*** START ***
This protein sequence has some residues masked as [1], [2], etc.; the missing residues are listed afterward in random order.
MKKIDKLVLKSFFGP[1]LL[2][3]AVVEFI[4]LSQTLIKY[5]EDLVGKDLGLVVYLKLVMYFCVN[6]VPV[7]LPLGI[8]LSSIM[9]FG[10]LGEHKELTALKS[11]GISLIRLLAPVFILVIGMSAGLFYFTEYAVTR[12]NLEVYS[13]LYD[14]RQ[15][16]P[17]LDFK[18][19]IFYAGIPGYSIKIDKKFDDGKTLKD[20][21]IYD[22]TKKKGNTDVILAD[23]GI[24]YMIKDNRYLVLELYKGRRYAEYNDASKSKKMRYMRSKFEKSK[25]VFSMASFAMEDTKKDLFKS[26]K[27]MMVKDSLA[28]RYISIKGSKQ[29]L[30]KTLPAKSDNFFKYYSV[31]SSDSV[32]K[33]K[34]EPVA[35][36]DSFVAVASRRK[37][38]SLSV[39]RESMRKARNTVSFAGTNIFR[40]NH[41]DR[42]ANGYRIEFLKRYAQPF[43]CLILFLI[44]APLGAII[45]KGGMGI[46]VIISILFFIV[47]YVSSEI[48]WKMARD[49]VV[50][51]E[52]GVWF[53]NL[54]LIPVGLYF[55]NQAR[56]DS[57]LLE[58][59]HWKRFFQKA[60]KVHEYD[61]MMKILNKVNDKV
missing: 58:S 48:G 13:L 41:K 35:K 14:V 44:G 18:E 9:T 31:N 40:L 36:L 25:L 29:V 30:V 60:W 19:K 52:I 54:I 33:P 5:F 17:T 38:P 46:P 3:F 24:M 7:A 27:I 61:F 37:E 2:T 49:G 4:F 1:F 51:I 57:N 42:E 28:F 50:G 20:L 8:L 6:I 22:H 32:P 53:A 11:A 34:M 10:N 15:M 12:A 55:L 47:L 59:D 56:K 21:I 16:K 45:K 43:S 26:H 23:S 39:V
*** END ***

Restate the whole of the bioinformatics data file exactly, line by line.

This protein sequence has some residues masked as [1], [2], etc.; the missing residues are listed afterward in random order.
MKKIDKLVLKSFFGP[1]LL[2][3]AVVEFI[4]LSQTLIKY[5]EDLVGKDLGLVVYLKLVMYFCVN[6]VPV[7]LPLGI[8]LSSIM[9]FG[10]LGEHKELTALKS[11]GISLIRLLAPVFILVIGMSAGLFYFTEYAVTR[12]NLEVYS[13]LYD[14]RQ[15][16]P[17]LDFK[18][19]IFYAGIPGYSIKIDKKFDDGKTLKD[20][21]IYD[22]TKKKGNTDVILAD[23]GI[24]YMIKDNRYLVLELYKGRRYAEYNDASKSKKMRYMRSKFEKSK[25]VFSMASFAMEDTKKDLFKS[26]K[27]MMVKDSLA[28]RYISIKGSKQ[29]L[30]KTLPAKSDNFFKYYSV[31]SSDSV[32]K[33]K[34]EPVA[35][36]DSFVAVASRRK[37][38]SLSV[39]RESMRKARNTVSFAGTNIFR[40]NH[41]DR[42]ANGYRIEFLKRYAQPF[43]CLILFLI[44]APLGAII[45]KGGMGI[46]VIISILFFIV[47]YVSSEI[48]WKMARD[49]VV[50][51]E[52]GVWF[53]NL[54]LIPVGLYF[55]NQAR[56]DS[57]LLE[58][59]HWKRFFQKA[60]KVHEYD[61]MMKILNKVNDKV
missing: 58:S 48:G 13:L 41:K 35:K 14:V 44:G 18:E 9:T 31:N 40:L 36:L 25:L 29:V 30:V 60:W 19:K 52:I 54:I 33:P 5:F 17:T 38:P 46:P 3:F 24:M 7:A 27:I 61:F 37:E 2:T 49:G 4:F 1:F 51:I 57:N 42:E 28:F 50:G 20:L 8:L 6:I 22:H 32:P 53:A 11:A 34:M 10:N 15:M 12:A 55:L 47:L 59:D 56:K 21:I 16:K 45:K 43:S 26:H 23:S 39:V